The Iowa straw poll's demise earlier this year has placed a spotlight on the state fair as the main political event in the Hawkeye State this summer. Texas Sen. Ted Cruz plans to hold a "Rally for Religious Liberty," right in the midst of the fair, which he likely hopes will vault him into the top tier of presidential candidates in Iowa.

Cruz's rally will feature eight people who represent cases of "government-sponsored religious persecution," according to the senator's campaign. Dick and Betty Odgaard will host the rally in Des Moines. The Odgaards declined to host same-sex wedding ceremonies on their property, and have ultimately decided to close their doors rather than hold events that violate their religious beliefs.

Other attendees announced by the campaign include an Air Force veteran who was reportedly discharged in relation to his answers to a commander's question about his beliefs on marriage, a florist who was sued for declining to provide flowers for a same-sex ceremony, a former fire chief "fired for writing a book about his Christian beliefs," a printer who would not print T-shirts for a gay pride parade, and a pair of bakers who "lost their business because they would not provide a cake for a same-sex ceremony."

Cruz called the six cases of his featured guests part of "a disturbing trend" against Christian businesses."These six cases are part of a disturbing trend where Christian business owners are forced to either provide services that violate their religious beliefs or give up their businesses entirely," Cruz said in a statement. "That's wrong."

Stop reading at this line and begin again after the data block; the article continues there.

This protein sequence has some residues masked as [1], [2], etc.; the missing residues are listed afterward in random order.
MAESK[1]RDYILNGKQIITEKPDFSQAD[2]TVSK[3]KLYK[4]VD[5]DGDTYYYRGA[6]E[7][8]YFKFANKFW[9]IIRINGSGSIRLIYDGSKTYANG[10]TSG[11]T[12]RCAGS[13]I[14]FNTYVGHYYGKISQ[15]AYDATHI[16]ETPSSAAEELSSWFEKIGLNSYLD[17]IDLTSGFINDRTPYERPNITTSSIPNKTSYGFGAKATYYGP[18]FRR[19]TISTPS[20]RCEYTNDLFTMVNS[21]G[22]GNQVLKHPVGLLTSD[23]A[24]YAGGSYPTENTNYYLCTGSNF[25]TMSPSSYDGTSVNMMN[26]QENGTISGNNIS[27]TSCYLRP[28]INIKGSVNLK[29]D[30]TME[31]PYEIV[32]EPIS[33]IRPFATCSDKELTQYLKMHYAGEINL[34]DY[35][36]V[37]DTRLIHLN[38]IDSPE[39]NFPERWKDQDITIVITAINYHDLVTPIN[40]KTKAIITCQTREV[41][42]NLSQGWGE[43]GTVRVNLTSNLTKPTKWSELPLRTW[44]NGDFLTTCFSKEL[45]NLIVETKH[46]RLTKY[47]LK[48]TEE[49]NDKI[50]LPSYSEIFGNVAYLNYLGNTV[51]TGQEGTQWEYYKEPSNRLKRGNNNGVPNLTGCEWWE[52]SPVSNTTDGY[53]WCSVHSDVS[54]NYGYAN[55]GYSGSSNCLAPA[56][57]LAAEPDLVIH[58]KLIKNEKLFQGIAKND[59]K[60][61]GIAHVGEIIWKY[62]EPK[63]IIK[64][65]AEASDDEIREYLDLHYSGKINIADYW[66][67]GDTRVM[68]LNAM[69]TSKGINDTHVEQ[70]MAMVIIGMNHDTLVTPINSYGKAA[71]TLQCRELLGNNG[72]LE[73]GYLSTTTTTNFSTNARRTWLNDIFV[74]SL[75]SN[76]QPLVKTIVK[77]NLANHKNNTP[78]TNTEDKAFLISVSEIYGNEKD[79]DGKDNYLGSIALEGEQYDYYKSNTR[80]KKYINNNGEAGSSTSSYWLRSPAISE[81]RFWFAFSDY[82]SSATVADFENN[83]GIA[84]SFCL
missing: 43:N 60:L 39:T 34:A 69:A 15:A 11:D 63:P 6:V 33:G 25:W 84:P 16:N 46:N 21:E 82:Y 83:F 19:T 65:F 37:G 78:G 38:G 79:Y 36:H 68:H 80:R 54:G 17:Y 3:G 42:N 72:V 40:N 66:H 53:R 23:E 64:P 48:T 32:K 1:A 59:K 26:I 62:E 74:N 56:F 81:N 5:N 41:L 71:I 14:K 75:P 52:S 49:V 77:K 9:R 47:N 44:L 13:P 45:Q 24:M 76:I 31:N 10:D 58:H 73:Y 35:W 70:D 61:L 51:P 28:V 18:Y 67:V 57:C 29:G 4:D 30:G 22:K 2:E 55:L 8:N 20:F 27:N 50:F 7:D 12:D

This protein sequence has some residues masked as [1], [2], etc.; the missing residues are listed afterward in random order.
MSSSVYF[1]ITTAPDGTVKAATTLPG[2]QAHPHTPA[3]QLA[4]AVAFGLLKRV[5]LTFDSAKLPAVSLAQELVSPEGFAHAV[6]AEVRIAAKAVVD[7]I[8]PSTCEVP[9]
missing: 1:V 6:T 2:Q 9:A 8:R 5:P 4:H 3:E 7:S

The rally will be held on August 21, and it conveniently overlaps with the Iowa State Fair, which runs from Aug. 13-23. Cruz wants to win Iowa, and evangelical Christian voters could help him do so. But he is polling behind five other Republican presidential candidates, and is tied with former Arkansas Gov. Mike Huckabee, a former pastor, according to RealClearPolitics' average of polls in Iowa.

Cruz polls somewhat better in Iowa than he does nationwide. He will likely need to succeed in one of the early nominating contests to maintain momentum into the Super Tuesday primary elections, especially if the 16 other major candidates divide up the other early primaries and caucuses.

As the first nationally televised GOP primary debate approaches, Cruz has amped up his heated rhetoric. He has called the leader of his party in the Senate a "liar" and compared the Obama administration's actions to those of the federal government under President Richard Nixon. Cruz's recent polling numbers appear to clear the threshold necessary for him to make the debate stage on Thursday in Cleveland, Ohio.